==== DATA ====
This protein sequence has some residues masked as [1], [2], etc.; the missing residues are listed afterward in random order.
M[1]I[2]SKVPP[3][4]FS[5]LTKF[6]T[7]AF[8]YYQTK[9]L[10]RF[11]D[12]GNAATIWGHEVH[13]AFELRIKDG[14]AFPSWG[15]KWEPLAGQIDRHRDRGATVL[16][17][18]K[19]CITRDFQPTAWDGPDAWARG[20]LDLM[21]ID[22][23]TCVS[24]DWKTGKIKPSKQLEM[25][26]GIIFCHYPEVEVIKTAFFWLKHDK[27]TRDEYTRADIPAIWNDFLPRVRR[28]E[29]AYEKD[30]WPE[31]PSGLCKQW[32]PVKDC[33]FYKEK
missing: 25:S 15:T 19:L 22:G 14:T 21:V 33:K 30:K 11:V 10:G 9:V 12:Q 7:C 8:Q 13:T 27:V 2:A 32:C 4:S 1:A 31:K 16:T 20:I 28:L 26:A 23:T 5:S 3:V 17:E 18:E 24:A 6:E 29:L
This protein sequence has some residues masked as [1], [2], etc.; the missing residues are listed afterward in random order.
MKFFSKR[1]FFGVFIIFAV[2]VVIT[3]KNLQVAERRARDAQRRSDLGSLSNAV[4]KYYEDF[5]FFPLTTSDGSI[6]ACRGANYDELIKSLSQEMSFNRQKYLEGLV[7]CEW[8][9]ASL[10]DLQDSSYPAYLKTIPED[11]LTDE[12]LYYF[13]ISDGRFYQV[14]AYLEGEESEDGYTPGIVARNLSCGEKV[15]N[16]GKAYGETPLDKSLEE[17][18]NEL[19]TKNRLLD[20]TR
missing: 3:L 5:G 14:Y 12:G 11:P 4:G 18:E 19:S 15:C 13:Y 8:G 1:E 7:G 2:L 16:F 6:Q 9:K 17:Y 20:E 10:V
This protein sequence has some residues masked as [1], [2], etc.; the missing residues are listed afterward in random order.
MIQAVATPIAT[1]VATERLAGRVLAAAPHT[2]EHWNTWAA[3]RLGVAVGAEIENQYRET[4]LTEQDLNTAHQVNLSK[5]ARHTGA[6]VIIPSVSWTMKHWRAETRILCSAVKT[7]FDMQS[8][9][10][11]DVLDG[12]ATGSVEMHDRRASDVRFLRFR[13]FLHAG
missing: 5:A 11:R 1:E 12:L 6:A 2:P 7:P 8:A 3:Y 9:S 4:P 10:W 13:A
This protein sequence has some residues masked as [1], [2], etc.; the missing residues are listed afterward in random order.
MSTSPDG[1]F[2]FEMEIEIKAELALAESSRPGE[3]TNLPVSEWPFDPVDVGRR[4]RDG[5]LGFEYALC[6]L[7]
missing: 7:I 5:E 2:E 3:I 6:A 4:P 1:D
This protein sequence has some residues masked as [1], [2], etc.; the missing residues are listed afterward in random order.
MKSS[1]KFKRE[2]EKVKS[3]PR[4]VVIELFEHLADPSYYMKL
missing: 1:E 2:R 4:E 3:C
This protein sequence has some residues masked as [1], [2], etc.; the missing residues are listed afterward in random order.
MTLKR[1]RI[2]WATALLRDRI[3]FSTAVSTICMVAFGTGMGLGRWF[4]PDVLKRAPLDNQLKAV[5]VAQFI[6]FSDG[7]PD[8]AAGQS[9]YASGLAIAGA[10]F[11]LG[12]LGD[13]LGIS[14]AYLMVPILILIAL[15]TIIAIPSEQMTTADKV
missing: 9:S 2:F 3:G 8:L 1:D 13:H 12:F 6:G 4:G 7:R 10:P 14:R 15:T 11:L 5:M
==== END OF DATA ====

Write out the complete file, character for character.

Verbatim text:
This protein sequence has some residues masked as [1], [2], etc.; the missing residues are listed afterward in random order.
M[1]I[2]SKVPP[3][4]FS[5]LTKF[6]T[7]AF[8]YYQTK[9]L[10]RF[11]D[12]GNAATIWGHEVH[13]AFELRIKDG[14]AFPSWG[15]KWEPLAGQIDRHRDRGATVL[16][17][18]K[19]CITRDFQPTAWDGPDAWARG[20]LDLM[21]ID[22][23]TCVS[24]DWKTGKIKPSKQLEM[25][26]GIIFCHYPEVEVIKTAFFWLKHDK[27]TRDEYTRADIPAIWNDFLPRVRR[28]E[29]AYEKD[30]WPE[31]PSGLCKQW[32]PVKDC[33]FYKEK
missing: 25:S 15:T 19:L 22:G 14:T 21:V 33:K 30:K 11:V 10:G 9:V 12:Q 7:C 8:Q 13:T 27:V 2:A 32:C 4:S 1:A 31:K 16:T 20:I 28:L 26:A 23:T 5:S 3:V 17:E 18:E 24:A 6:E 29:L
This protein sequence has some residues masked as [1], [2], etc.; the missing residues are listed afterward in random order.
MKFFSKR[1]FFGVFIIFAV[2]VVIT[3]KNLQVAERRARDAQRRSDLGSLSNAV[4]KYYEDF[5]FFPLTTSDGSI[6]ACRGANYDELIKSLSQEMSFNRQKYLEGLV[7]CEW[8][9]ASL[10]DLQDSSYPAYLKTIPED[11]LTDE[12]LYYF[13]ISDGRFYQV[14]AYLEGEESEDGYTPGIVARNLSCGEKV[15]N[16]GKAYGETPLDKSLEE[17][18]NEL[19]TKNRLLD[20]TR
missing: 3:L 5:G 14:Y 12:G 11:P 4:G 18:E 19:S 15:C 13:Y 8:G 1:E 7:G 2:L 16:F 6:Q 9:K 17:Y 20:E 10:V
This protein sequence has some residues masked as [1], [2], etc.; the missing residues are listed afterward in random order.
MIQAVATPIAT[1]VATERLAGRVLAAAPHT[2]EHWNTWAA[3]RLGVAVGAEIENQYRET[4]LTEQDLNTAHQVNLSK[5]ARHTGA[6]VIIPSVSWTMKHWRAETRILCSAVKT[7]FDMQS[8][9][10][11]DVLDG[12]ATGSVEMHDRRASDVRFLRFR[13]FLHAG
missing: 5:A 11:R 1:E 12:L 6:A 2:P 7:P 8:A 3:Y 9:S 4:P 10:W 13:A
This protein sequence has some residues masked as [1], [2], etc.; the missing residues are listed afterward in random order.
MSTSPDG[1]F[2]FEMEIEIKAELALAESSRPGE[3]TNLPVSEWPFDPVDVGRR[4]RDG[5]LGFEYALC[6]L[7]
missing: 7:I 5:E 2:E 3:I 6:A 4:P 1:D
This protein sequence has some residues masked as [1], [2], etc.; the missing residues are listed afterward in random order.
MKSS[1]KFKRE[2]EKVKS[3]PR[4]VVIELFEHLADPSYYMKL
missing: 1:E 2:R 4:E 3:C
This protein sequence has some residues masked as [1], [2], etc.; the missing residues are listed afterward in random order.
MTLKR[1]RI[2]WATALLRDRI[3]FSTAVSTICMVAFGTGMGLGRWF[4]PDVLKRAPLDNQLKAV[5]VAQFI[6]FSDG[7]PD[8]AAGQS[9]YASGLAIAGA[10]F[11]LG[12]LGD[13]LGIS[14]AYLMVPILILIAL[15]TIIAIPSEQMTTADKV
missing: 9:S 2:F 3:G 8:L 1:D 13:H 12:F 6:G 4:G 7:R 10:P 14:R 15:T 11:L 5:M